Here is the bottom of my spring rock. You can see dark specks where it picked up some ink from the paper.
For my love rock, I started out by squirting three colors of paint on the rock, then swiping a wide brush over them. I expected them to blend more, but I didn't use enough paint for that and also the red-yellow-blue just didn't want to blend well. But I decided that I liked the fairly crisp stripes anyway. I used a paint pen to write the word Love. When I discovered that the black writing didn't show up well against the blue bottom band, I underlined the letters with white. Art is a process of discovery -- you have to be open to what happens and adapt as needed.
This is the back of my love rock.
I used paint pens again for this rock. I started by making red dots, then blue circles around them. By the time I got to the green circles, most of them were touching. The black outline goes around the whole outer edge. This is a type of abstract, structured art that I learned as a wee tadling and have loved ever since. It doesn't take a lot of talent to make it look pretty good. Also, it comes out looking like an agate when you do it in the concentric version like this. (There's another that uses horizontal lines instead.) I think the colors really pop.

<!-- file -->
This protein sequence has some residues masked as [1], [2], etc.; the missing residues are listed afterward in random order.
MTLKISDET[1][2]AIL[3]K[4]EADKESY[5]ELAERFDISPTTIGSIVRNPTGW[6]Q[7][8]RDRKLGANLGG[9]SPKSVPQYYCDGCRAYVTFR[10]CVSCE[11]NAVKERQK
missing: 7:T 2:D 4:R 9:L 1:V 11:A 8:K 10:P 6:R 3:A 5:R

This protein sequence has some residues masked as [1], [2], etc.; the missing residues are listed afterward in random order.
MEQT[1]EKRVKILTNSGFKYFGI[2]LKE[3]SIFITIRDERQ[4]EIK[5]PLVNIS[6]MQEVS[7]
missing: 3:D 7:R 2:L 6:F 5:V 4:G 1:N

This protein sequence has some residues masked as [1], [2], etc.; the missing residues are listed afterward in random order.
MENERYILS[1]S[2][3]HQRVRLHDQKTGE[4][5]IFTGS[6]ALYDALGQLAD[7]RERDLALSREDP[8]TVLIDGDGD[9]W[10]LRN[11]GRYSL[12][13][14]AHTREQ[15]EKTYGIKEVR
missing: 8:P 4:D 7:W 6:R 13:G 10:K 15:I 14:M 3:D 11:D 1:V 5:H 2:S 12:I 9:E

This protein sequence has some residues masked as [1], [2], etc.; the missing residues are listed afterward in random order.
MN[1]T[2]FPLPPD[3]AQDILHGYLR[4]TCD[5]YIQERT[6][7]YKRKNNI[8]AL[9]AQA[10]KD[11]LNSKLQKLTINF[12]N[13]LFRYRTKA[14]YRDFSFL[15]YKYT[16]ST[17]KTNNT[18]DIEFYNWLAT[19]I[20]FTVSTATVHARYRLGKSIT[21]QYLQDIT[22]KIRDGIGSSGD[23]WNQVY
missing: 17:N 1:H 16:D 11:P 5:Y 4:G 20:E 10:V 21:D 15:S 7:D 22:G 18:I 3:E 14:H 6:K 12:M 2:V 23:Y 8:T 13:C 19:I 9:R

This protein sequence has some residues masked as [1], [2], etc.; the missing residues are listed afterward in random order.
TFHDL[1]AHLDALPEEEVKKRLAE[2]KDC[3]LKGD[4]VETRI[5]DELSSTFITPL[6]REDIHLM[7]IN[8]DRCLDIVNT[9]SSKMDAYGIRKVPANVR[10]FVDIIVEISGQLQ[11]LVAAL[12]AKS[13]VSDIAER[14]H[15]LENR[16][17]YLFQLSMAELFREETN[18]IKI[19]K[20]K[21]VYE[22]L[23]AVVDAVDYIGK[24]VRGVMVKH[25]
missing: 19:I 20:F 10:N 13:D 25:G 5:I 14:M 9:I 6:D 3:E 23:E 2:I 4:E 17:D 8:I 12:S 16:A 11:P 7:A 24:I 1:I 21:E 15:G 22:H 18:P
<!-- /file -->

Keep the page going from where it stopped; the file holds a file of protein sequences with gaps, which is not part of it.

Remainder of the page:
This is the bottom of my circles rock.
This rock is small but it's another dimensional one. You can see where I wrote DREAM on the top but there are more stars on another side.
Here is the bottom of my DREAM rock.
I used paint pens to make this simple red flower.
The rock club info is actually written around the side of this thick rock. The bottom is too small to write on.
After the love rock, I decided to try again with blending. This is the most blended of my rocks and I love how it turned out. I used yellow, light green, and blue. One great thing about the paint kit I bought is that it has a warmer and a cooler shade of each color; these are all warmer ones and they blended nicely here. I had to do two layers of paint to make it opaque enough. Then I wrote the word GROW in black paint pen. If you look closely, you can see that the date is written along the side of the rock.
This is the back of my GROW rock. You can see gaps where the black paint pen skipped over wrinkles in the rock. Smooth rocks work much better than rough ones for this craft.
I made this at the same time as the GROW rock, using the same colors and method. It says You matter. That's written in black paint pen again. If you look very closely, you can see that this rock has two facets on the top. The high ridge runs between the words. I wanted to incorporate the shape into the art.
Here is the bottom of my You matter rock.
This is the third in the yellow-green-blue blended set, and one of my favorites. After I had painted the other rocks in stripes, I swirled the brush over this tiny rock. It made a very pretty pattern after two coats. Then I used paint pens to make a red heart and a white highlight. It's one of the few that really came out looking like I imagined in my head. I don't have much artistic ability in this life, but every once in a while it works.
This is the bottom of my heart rock.